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March 13, 2008 | 12:00 a.m. CST
Located on the Caribbean coast at the northern tip of South America and protected by nearly 500-year-old walls, Cartagena is one of Colombia’s most iconic cities. Although the drug trafficking of Colombia has earned the country an ugly reputation over the years, the high crime rates that once plagued the country have declined. Today, Cartagena is a bustling metropolis. The city is the fifth largest urban area in Colombia, and its historic feel makes it a great destination for those looking to experience a truly legendary city.
Shortly after its founding date in 1533, King Philip II of Spain heard of Britain’s plans to send pirates to loot the city and ordered the walls to be built. Rich with gold, silver and emeralds, Cartagena had developed into a major seaport and a key commercial post.
It can be difficult to take in all the sights and sounds of Cartagena, so simply exploring is generally the best option. The city is divided into three neighborhoods: El Centro, home to the city’s churches and museums; San Diego, an upscale, residential neighborhood the nobility once called home; and Getsemani, a lower-class residential neighborhood that has seen the least amount of renovation over the years.
Visit Cartagena’s churches to learn the most about the city. The 16th-century blue-and-peach cathedral Santo Domingo represents what Cartagena looked liked centuries ago. The churches’ original paint jobs — and those of the buildings along the way — had been painted over with a shade of white until about 10 years ago. Fortunately, historians discovered that a rainbow of oranges, yellows and pinks lay underneath the white paint. Originally, the colors were chosen because they didn’t reflect the sun as harshly as other shades would have. Now the beauty of the buildings shines through like it did years ago.
Of the fortresses built to protect the city, the San Felipe Castle, located on San Lazaro Hill, has been around the longest, says Janelys Caicedo, concierge at the Sofitel Santa Clara Hotel. Overlooking the castle is the Popa Convent, which offers a magnificent view of the city, especially at sunset. It once was an additional fortress and now has a museum and the chapel of the Virgen de la Candelaria, Cartagena’s patron saint.
To combine history with shopping, visit Las Bovedas, meaning “the dungeons.” Las Bovedas contains 23 rooms that were used as military barracks toward the end of the 18th century. The dungeons were the last major structures constructed inside the walled city during the colonial era. No soldiers remain, though, as the rooms have since been converted to souvenir shops for international visitors and tourists to Colombia.
The best beaches require a bit of travel. The Rosario Islands, which comprise the Archipelago Nuestra Señora del Rosario, are about two hours away from Cartagena by boat. For even more instant gratification, the busy but fun Bocagrande beach suffices; it is only five minutes away from Cartagena by cab.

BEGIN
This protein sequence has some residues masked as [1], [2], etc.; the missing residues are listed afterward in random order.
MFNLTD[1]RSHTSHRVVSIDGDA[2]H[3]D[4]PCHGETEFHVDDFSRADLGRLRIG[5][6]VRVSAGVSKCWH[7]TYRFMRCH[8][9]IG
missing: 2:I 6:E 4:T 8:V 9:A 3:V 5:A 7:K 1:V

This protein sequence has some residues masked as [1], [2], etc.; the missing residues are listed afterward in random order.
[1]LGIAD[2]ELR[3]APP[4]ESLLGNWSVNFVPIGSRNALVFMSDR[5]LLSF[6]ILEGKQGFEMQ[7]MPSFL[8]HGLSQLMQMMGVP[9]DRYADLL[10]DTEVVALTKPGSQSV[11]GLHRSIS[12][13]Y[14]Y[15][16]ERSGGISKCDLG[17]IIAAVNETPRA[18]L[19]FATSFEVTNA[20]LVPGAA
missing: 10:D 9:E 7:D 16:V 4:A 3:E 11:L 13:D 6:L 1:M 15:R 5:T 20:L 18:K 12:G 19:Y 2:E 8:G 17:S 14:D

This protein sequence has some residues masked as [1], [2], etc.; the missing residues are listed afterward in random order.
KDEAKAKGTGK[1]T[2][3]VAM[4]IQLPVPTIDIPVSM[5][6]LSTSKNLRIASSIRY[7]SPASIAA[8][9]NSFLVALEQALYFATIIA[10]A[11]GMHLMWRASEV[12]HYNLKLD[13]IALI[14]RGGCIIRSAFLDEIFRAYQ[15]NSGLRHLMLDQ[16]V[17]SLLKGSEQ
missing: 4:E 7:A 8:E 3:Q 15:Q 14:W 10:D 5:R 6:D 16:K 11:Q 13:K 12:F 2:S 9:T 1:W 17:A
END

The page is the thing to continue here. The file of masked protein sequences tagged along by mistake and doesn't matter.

Good food is not hard to come by in Cartagena. Visit La Vitrola to enjoy seafood broth with coconut milk in a laid-back atmosphere complete with live Cuban music. Cartagena’s hippest restaurant is 8-18. This sleek white-and-lime-green cube in the Santo Domingo Square (near the Santo Domingo Church) offers updated classics such as shrimp wrapped in a banana leaf. The most-recommended dish to come out of its modern, open kitchen is bull’s tail stewed with red wine and garlic cream.
With European exchange rates through the roof, Cartagena is affordable. The value of the U.S. dollar remains high in South America — $1 equals 1,865.25 pesos. Cartagena bills itself as a charming city by the sea, leaving the political strife and violence to other parts of the country. With its good food, rich history, beautiful beaches and praise from top travel critics, it certainly lives up to its reputation.
Toothbrush? Check. Swimsuit? Check. Passport? Not a problem.
It’s Easy.com opened a 24-hour passport services help desk at JFK Airport’s Terminal 4 in January. Desperate travelers can fill out government forms for new or replacement passports and take photos right there. Employees rush the paperwork through the local passport agency and give the customers an estimated wait time, enabling them to reschedule their flights.
Don’t worry if you’re hundreds of miles away from New York when panic sets in. Just overnight your documentation to the company, and It’s Easy.com will have your passport waiting for you at JFK Airport.
“Some execs have so intense a need that they will literally put their passport on a plane for me to pick up, or they might fly to JFK to meet me and my staff,” David Alwadish, president of It’s Easy, says.
Services such as PassportsandVisas.com or Rush My Passport also promise up to 24-hour turnarounds for lost, expired or damaged passports. Expect to fork over $250 to $300 plus the Department of State’s application fee for same-day service. The expedience comes at a cost, but with only 13 regional passport agency locations in the country that work in less than two weeks, it can be worth it to make that plane.